Daniel Okrent could be referred to as the Eli Whitney of the
20th century. Whitney didn’t receive the compensation he
deserved for the cotton gin, one of the most important inventions
in American history. Okrent didn’t see a penny for a creation
used by millions, Rotisserie Baseball. With a group of friends that
would “shoot shit about baseball” with him, Okrent
started a game inside of a game that is on its way to becoming as
much a part of baseball as Cracker Jacks and “Take me out to
the ballgame.” The Michigan Daily alum was recently appointed
as the Public Editor of the New York Times in the wake of the
Jayson Blair scandal. The Daily caught up with him to talk about
the start of Rotisserie and Okrent’s love for the national
The Michigan Daily: How did the whole thing get started
back at the La Rotisserie Francaise restaurant in 1980?
Daniel Okrent: It was first a group of pals with which I
had a monthly baseball lunch at that restaurant, La Rotisserie
Francaise (in Manhattan). And we would just shoot shit about
baseball. And when I came up with the idea, I proposed it to a
different group of people — I was kind of living in three
different places at the time. And these were some colleagues in a
company I was involved in in Texas and they thought I was nuts. So
I got back to New York and proposed it to my Rotisserie Francaise
pals and out of that group, only two said “yes.” But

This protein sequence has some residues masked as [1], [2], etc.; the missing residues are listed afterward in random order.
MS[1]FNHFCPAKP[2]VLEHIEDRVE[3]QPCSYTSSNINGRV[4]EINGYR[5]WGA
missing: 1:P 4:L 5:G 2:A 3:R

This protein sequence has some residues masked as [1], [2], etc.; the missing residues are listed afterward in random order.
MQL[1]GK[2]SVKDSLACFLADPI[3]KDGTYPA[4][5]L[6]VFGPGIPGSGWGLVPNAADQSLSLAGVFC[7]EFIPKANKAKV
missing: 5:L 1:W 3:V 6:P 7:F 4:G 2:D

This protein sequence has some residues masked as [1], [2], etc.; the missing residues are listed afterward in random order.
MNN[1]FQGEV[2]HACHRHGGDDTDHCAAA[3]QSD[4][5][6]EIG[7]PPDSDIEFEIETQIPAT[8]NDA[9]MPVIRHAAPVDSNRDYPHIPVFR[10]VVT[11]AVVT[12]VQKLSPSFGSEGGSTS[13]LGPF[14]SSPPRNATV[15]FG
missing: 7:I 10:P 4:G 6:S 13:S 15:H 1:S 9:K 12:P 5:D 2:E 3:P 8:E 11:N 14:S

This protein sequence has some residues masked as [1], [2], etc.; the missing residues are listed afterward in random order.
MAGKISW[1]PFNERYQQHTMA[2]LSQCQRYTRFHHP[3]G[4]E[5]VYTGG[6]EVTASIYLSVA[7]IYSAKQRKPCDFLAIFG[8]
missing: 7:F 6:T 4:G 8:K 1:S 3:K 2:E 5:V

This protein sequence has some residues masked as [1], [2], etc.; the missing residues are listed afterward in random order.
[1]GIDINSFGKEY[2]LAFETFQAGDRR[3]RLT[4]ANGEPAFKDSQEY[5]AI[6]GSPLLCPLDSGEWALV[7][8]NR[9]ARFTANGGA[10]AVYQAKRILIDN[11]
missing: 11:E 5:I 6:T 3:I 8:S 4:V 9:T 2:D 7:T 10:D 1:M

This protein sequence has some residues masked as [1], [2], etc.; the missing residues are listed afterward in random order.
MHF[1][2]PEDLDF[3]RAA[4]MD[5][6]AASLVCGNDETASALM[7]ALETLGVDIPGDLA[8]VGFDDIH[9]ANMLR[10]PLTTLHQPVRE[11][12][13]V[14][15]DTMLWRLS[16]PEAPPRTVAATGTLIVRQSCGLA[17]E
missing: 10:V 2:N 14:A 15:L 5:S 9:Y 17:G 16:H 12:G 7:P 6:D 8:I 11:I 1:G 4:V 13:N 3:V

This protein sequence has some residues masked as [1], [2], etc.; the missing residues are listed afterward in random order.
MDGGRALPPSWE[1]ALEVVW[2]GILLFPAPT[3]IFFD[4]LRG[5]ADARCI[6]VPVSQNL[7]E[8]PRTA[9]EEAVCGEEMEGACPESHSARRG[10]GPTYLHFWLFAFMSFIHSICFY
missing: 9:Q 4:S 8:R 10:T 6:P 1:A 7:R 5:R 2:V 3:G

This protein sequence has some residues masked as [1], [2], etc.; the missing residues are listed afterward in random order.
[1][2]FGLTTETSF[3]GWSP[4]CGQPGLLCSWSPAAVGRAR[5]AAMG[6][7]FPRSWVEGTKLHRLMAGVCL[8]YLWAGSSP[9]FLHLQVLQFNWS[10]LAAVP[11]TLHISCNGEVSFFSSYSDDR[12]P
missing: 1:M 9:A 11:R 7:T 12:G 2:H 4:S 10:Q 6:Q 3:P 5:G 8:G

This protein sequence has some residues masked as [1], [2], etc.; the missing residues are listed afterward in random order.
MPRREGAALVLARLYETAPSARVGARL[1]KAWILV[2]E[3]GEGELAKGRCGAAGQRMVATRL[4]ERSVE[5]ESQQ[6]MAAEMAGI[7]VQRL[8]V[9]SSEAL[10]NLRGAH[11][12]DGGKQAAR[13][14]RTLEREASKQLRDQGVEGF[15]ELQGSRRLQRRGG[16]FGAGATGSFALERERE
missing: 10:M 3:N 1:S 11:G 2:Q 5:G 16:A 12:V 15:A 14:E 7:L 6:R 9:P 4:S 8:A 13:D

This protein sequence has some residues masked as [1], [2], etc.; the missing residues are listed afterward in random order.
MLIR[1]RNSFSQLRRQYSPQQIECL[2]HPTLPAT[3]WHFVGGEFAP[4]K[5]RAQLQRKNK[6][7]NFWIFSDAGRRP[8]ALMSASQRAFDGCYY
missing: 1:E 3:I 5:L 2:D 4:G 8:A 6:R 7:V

then we each thought of some other people and thought of some other
people and a month or two later, we had a lunch at a bar called
P.J. Moriarty’s, which was really the first time we all got
together. So I guess it should have been called “Moriarty
TMD: I heard La Rotisserie Francaise has since shut down.
How come it wasn’t able to take advantage of being the home
of fantasy baseball to stay open?
DO: Well it did for a few years, but it wasn’t a
very good restaurant.
TMD: When did you guys realize what you guys had, and
when did it take off?
DO: Well we began to get a sense of it right in that
first year because a couple of us were involved in the media, and
other people in the media knew about us and there was an article
about us in The New York Times and there was a segment about us on
the CBS Morning News. And the following year, ’81, during the
baseball strike, a lot of baseball writers had nothing to write
about. They had heard about our league. In fact, many press boxes
had similar leagues by the beginning of the ’81 season. So in
’81, they wrote about it a lot during the strike, just kind
of filling space. So by ’82 it had really begun to
TMD: I heard you had to pull all the stats out of things
like the Sporting News. Did you enjoy having to do that kind of
stuff? How much time did that take?
DO: It took a lot, but we must have enjoyed it or we
wouldn’t have done it, those of us who are obsessive counters
of things found it more than tolerable.
TMD: Did you ever think to trademark it as intellectual
DO: It is trademarked, it has been for more than 20
years. But you don’t need the trademark to do it, you
don’t need anything. You don’t need to buy any pieces
or subscribe to any service. All you need is the box scores. So
once the rules were out, and that got out pretty quickly, then
anyone could do it. I still think it would make a very good case
study at a Business School class: How would you make money off this
if you had thought of this in 1980?
TMD: Another thing we were wondering is your thoughts on
the other form of fantasy baseball: head-to-head?
DO: I’ve never played that, so I’m sure
it’s swell. I just don’t have any direct experience
TMD: I also read you stopped playing Rotisserie Baseball